Hits Keep Coming in the Fight Against Multiple Sclerosis


CME NUGGETS

Ed Susman

Mr. Susman is a freelance medical writer based in Florida, USA. He travels worldwide to report from medical conferences, writing regularly for wire services, internet websites, and medical journals such as the Journal of the National Cancer Institute and AIDS.

For comments, edwardsusman@cs.com


NEW ORLEANS, Louisiana – In the past 15 years, more than a dozen new drugs – mainly targeted biologic agents – have been rolled out in the fight to control and possibly change the natural history of relapsing remitting multiple sclerosis, and at the annual meeting of the Consortium of Multiple Sclerosis Centers more promising agent were reported.

Treatment with the investigative agent ublituximab quickly and effectively achieved its goal of wiping out populations of CD19-positive B cells among individuals with multiple sclerosis, said Amy Lovett-Backe, PhD, professor of microbial infection and immunity at the Ohio State University, Columbus.

“Ublituximab efficiently depletes 99% of B cells, meeting the endpoint of the greater than 95% depletion within 2 weeks of the second dose, comparable to ocrelizumab (Orcevus),” she said in her oral presentation. On the other hand, T-cell populations dipped a bit after patients took ublituximab but then remained stable through 24 weeks of therapy.

Ublituximab is a novel chimeric monoclonal antibody targeting a unique epitope on the CD20 antigen, and is glycoengineered to enhance affinity for all variants of receptors, thereby demonstrating greater antibody-dependent cellular cytotoxicity activity than rituximab and ofatumumab, Dr. Lovett-Racke said.

Ublituximab has been used in trials in which it has targeted cancer, but for its use in multiple sclerosis, the dosing has been reduced, she explained. In the trial, there was a built-in 4-week period in which 6 patients were given placebo; after that initial period the placebo patients were given ublituximab.

The difference in the cohorts was infusion time to see how quickly the infusions could be given while maintaining safety. The researchers studied 60 minute; 90 minute and 3 hour infusions schedules. The initial dose for ll the patients in the study was 4 hours. Then at the time for the second dose at day 15, the infusion times were shorter. During the first 2 weeks the each person on the active agent was receiving 450 mg of ublituximab. For the 24 week dose, the infusion time was shortened again to 1 hour to 1.5 hours.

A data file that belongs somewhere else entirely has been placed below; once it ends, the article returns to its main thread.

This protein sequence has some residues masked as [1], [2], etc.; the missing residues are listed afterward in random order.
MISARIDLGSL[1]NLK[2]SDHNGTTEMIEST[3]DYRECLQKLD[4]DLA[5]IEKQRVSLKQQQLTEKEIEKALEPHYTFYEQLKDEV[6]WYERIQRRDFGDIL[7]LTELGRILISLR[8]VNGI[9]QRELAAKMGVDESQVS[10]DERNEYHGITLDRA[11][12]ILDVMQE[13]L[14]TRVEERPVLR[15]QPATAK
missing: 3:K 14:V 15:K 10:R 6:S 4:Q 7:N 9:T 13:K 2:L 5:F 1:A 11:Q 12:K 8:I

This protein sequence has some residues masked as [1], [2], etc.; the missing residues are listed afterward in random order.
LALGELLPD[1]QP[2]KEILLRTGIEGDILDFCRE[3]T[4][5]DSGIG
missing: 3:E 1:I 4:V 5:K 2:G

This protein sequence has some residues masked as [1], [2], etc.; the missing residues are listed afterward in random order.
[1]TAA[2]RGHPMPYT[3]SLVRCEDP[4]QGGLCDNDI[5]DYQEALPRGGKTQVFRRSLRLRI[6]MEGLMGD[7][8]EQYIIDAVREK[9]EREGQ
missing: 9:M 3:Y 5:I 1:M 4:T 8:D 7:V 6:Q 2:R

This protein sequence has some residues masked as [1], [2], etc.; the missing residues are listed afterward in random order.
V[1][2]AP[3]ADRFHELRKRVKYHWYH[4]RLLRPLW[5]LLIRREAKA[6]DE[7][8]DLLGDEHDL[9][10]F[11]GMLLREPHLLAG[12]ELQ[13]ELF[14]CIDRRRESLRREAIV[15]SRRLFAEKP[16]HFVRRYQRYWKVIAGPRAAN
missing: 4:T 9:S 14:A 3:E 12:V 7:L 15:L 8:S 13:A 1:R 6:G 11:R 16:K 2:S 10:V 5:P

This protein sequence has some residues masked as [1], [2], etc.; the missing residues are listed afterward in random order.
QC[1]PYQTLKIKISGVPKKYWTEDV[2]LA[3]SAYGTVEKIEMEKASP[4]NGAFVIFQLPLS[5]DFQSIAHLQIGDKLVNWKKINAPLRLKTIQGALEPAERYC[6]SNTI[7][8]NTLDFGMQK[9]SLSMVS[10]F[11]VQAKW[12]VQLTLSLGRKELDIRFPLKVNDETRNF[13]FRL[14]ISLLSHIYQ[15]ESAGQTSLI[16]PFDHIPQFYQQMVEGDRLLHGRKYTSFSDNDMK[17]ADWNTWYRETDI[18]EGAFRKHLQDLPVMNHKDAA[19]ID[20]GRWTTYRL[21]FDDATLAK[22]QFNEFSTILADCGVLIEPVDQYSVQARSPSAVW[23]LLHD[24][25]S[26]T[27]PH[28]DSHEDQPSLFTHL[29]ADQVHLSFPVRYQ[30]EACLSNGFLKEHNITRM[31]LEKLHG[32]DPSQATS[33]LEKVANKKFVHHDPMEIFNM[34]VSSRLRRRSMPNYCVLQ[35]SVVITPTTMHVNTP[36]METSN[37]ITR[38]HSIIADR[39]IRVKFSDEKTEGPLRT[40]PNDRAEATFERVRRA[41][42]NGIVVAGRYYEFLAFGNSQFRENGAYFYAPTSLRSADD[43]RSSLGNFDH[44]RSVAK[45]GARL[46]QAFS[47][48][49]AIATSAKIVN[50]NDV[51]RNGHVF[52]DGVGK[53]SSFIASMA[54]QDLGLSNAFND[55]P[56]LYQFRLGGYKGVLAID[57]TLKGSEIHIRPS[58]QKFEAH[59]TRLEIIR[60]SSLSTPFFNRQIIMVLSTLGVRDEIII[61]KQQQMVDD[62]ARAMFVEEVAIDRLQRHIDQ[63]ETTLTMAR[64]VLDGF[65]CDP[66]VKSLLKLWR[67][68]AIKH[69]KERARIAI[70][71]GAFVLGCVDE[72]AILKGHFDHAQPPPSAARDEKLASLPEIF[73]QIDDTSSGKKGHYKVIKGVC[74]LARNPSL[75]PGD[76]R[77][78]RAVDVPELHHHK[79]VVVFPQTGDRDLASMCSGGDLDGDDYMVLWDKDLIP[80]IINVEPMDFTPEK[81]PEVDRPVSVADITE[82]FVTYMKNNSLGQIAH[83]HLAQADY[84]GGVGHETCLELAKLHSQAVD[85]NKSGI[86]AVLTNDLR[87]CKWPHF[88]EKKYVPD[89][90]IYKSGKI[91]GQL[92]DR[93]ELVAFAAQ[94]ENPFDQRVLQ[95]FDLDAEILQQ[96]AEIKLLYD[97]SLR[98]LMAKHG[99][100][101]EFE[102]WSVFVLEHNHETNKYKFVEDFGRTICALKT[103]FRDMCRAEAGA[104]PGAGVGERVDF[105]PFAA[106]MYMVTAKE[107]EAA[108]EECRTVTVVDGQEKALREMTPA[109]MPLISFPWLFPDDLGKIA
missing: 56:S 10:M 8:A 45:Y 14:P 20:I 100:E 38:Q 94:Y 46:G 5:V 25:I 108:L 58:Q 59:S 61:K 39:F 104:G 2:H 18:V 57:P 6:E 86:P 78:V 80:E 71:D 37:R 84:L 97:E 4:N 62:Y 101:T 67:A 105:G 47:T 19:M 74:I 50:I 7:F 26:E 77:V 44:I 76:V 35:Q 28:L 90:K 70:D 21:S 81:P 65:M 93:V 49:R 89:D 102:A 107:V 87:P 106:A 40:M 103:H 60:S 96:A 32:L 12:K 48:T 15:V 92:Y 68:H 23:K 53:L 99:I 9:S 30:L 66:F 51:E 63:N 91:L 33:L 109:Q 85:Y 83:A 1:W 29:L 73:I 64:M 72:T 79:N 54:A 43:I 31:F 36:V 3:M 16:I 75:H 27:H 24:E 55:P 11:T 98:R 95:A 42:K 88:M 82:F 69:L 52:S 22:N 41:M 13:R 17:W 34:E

The Phase II study enrolled 24 patients in a variety of infusion times and included a placebo group that was later crossed over to receiving ublituximab. The patients were about 40 years of age; 67 percent were women and they patients had mean duration of time with multiple sclerosis of 8.8 years.

During the placebo run-in phase of the trial about 5 percent to 10 percent of B cells are in the peripheral blood. “That is pretty normal levels of B cells,” Dr. Lovett-Racke said. She illustrated how one patients with a normal level of B cells at the start of the treatment phase of the study show a “complete loss of B cells within just 24 hours of treatment. And this loss is maintained through the initial 4 week period” of analysis.

Patients who began the study on placebo, showed fluctuating B cells counts until they were switched over to ublituximab therapy, and then their B cell levels dropped to virtually 0 almost overnight.

“After 2 days of treatment with ublituximab the B cell counts have effectively dropped to 0 and remains at that level through week 4 for all the cohorts no matter what their initial therapy was or how long the infusions took to deliver the drugs.

Another new drug

Another new agent, called CHS-131, also looked promising in Phase II trials. Treatment with agent appears to reduce gadolinium-positive lesions and reduces cortical atrophy in preliminary Phase II trials, reported David Weinstein, MD, PhD, chief scientific officer and chief medical officer of InteKrin Therapuetics of Redwood City, Calif., the developer of the drug.

A 3mg daily of CHS-131, an oral modulator of peroxisome proliferator activated receptor (PPAR-gamma), was associated with reduced contrast-enhancing lesions of 52 percent over a 6-month period compared with placebo,